4. Show that all Gaussian primes are among those described in Theorem 2 and Theorem 5.

Solution: Suppose a+bi a+bi is a Gaussian prime, and N N is its norm. Because it is not zero and not a unit, N2 N\geq 2 . From Theorem 2, Example 2 and Example 3, a+bi a+bi is a multiple of one of the known Gaussian primes. Because a+bi a+bi is a prime, the ratio must be a unit, which implies the result.

The Fundamental Theorem of Arithmetic states that every positive integer can be uniquely expressed as a product of positive primes, up to the order of multiplication. Can we create a system where it is not true?

Example. Consider the set N1 \mathbb{N}_{1} of all positive integers of the form 4k+1 4k+1 , where k k is a positive integer. A product of any two such integers in N1 \mathbb{N}_1 is again an integer of this form. We will call an integer from N1 \mathbb{N}_1 prime if it is not a product of two smaller integers from N1 \mathbb{N}_{1} , and the integer is called composite otherwise. By definition, every integer from N1 \mathbb{N}_{1} is a product of primes from N1 \mathbb{N}_1 . However, the product may not be uniquely expressed. For example, we can see that 9,21,49 9, 21, 49 are all primes in N1 \mathbb{N}_1 , and we have 441=949=2121 441 = 9 \cdot 49 = 21 \cdot 21 .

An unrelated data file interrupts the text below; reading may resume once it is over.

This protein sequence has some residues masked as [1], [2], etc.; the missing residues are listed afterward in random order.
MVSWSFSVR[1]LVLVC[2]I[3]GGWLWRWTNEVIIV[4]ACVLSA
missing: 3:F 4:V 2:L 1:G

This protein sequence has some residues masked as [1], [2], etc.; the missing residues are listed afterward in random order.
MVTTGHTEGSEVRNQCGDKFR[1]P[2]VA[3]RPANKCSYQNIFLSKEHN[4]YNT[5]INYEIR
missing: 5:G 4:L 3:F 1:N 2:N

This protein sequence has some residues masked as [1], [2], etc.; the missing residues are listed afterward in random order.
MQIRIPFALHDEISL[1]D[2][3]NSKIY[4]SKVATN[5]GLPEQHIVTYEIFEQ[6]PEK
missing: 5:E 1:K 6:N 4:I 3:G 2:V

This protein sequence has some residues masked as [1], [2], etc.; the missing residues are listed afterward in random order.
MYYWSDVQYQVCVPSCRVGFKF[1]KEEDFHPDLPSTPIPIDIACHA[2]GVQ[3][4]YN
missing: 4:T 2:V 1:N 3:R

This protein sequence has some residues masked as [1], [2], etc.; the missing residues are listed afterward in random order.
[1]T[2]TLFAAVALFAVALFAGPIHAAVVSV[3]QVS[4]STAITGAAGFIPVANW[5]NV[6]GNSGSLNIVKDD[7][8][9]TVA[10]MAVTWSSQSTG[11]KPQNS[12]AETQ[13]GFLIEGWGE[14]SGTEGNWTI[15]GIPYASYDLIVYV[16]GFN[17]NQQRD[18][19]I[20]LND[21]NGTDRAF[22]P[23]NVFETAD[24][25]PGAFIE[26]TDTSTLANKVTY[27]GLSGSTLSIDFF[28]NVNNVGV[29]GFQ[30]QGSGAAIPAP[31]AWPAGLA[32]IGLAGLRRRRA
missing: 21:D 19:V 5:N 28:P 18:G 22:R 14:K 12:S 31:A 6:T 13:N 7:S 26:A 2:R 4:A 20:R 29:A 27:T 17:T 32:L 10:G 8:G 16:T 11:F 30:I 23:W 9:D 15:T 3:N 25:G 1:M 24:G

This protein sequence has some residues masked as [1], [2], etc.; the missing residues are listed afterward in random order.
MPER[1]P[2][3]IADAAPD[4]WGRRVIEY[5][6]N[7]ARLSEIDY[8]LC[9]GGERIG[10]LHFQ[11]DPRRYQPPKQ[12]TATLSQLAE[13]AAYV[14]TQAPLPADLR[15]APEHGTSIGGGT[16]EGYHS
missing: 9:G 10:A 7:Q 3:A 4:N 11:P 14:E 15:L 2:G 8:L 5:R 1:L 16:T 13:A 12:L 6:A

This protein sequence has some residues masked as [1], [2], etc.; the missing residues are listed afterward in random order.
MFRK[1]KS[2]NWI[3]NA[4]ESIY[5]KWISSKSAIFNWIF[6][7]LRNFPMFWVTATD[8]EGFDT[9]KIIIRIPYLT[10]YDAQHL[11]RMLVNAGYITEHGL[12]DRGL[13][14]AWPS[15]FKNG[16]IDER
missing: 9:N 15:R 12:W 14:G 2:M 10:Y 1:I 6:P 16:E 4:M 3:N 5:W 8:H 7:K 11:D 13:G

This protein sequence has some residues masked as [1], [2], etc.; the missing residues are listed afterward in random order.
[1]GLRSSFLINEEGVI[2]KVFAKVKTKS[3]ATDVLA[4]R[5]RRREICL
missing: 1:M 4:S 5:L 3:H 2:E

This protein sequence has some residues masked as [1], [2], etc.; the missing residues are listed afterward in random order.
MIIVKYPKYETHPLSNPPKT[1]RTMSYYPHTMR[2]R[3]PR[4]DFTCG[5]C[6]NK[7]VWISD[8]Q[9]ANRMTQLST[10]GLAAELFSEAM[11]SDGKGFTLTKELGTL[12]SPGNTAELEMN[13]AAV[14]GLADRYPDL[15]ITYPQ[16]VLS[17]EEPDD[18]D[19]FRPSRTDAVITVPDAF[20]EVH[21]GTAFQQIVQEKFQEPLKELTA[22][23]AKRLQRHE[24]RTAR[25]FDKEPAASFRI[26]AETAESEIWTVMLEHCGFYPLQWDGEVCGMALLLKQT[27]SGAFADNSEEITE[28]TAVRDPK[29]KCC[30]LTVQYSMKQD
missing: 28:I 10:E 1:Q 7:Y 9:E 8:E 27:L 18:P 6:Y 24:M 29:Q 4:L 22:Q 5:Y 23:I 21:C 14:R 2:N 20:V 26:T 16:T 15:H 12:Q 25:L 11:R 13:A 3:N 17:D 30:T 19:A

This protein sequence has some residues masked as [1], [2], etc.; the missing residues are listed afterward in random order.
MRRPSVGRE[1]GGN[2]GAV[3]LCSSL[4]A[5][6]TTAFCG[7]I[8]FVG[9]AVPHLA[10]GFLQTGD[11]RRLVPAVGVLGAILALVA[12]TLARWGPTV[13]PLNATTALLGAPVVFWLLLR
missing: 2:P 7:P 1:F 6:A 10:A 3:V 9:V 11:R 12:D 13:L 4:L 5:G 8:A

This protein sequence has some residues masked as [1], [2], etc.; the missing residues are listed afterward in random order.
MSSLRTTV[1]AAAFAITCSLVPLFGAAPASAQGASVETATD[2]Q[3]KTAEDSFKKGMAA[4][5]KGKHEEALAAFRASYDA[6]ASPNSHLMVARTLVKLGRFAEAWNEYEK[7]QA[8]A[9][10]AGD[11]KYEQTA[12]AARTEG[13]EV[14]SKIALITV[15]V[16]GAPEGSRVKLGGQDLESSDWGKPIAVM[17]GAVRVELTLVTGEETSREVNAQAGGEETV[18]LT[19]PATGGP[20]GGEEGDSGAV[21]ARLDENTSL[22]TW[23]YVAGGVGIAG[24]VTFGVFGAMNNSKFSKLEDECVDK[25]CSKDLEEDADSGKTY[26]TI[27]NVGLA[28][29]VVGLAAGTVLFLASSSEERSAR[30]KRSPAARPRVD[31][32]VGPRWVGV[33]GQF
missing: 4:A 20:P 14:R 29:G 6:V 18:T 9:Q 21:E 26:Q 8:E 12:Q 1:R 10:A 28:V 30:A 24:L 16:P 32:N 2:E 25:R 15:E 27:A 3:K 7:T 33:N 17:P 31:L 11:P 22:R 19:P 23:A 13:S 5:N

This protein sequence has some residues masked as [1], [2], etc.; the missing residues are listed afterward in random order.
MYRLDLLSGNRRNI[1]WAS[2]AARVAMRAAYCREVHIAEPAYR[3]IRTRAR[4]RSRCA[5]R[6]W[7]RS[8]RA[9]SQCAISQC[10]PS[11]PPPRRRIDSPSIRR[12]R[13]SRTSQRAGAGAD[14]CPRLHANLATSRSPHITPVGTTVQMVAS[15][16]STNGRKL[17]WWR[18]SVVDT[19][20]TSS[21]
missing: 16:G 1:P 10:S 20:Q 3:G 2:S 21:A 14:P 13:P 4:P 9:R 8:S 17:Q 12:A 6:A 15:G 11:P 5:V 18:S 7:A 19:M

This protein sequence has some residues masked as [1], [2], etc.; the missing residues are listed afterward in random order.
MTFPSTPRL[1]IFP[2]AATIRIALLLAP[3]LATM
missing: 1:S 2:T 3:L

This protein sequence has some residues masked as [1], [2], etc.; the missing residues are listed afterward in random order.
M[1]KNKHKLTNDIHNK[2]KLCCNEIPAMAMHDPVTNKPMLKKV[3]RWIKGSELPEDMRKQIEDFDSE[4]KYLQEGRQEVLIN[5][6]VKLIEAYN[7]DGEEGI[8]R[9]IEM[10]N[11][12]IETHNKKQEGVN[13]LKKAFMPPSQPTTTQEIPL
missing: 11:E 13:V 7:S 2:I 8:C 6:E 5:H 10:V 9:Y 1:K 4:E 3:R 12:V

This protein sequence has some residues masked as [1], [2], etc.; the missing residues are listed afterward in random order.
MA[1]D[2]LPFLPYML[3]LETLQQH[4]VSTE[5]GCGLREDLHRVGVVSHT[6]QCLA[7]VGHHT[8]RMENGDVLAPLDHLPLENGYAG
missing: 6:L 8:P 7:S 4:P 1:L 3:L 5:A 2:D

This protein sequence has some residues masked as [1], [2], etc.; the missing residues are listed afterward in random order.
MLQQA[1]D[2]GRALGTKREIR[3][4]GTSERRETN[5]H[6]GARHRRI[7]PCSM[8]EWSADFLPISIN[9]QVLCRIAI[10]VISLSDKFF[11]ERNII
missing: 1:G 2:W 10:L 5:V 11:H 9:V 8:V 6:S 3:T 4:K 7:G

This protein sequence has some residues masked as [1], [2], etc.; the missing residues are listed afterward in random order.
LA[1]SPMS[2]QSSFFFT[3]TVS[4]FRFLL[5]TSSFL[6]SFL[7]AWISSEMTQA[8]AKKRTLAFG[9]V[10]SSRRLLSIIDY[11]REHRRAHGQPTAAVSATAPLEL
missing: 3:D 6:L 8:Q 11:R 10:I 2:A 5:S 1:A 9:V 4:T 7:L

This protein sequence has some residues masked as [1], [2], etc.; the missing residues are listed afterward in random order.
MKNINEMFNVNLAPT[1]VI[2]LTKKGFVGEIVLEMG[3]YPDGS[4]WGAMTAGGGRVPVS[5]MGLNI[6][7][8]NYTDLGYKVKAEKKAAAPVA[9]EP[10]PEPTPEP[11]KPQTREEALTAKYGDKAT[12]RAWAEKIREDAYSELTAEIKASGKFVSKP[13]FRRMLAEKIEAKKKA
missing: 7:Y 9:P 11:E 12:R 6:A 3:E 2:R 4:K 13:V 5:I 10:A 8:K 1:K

Of course, N1 \mathbb{N}_1 is very different from integers or natural numbers, but this showcases the fact that there must be a reason for why the prime decomposition is unique. The deep reason is the existence of the division algorithm that produces a remainder that is strictly smaller than the divisor. Interestingly, the same property holds for the Gaussian integers, with respect to the norm:

Lemma 1. (Division algorithm) Suppose x x and y y are Gaussian integers, y0 y\neq 0 . Then there exist Gaussian integers z z and r r such that x=yz+r x=yz+r and r<y. |r|<|y|.

Proof. Dividing x x by y y , we get a number a+bi a+bi where a a and b b are rational (not necessarily integers). Suppose n n is the closest integer to a a and m m is the closest integer to b b . Denote z=n+mi z=n+mi . Then xyz=(an)+(mb)i(12)2+(12)2=12<1. |\frac{x}{y}-z|= |(a-n)+(m-b)i| \leq \sqrt{(\frac{1}{2})^2+ (\frac{1}{2})^2}=\frac{1}{\sqrt{2}}<1. So if r=xyz, r=x-yz, then r=yxyz<y. |r|=|y|\cdot |\frac{x}{y}-z|<|y|. _ \square

This property is called the Euclidean domain property. In fact, in every Euclidean domain the factorization into a product of primes is unique. We present an argument for the Gaussian integers, which can be easily adapted for the regular integers. The following lemma is needed in the proof, and is known as Euclid's Lemma when restricted to integers.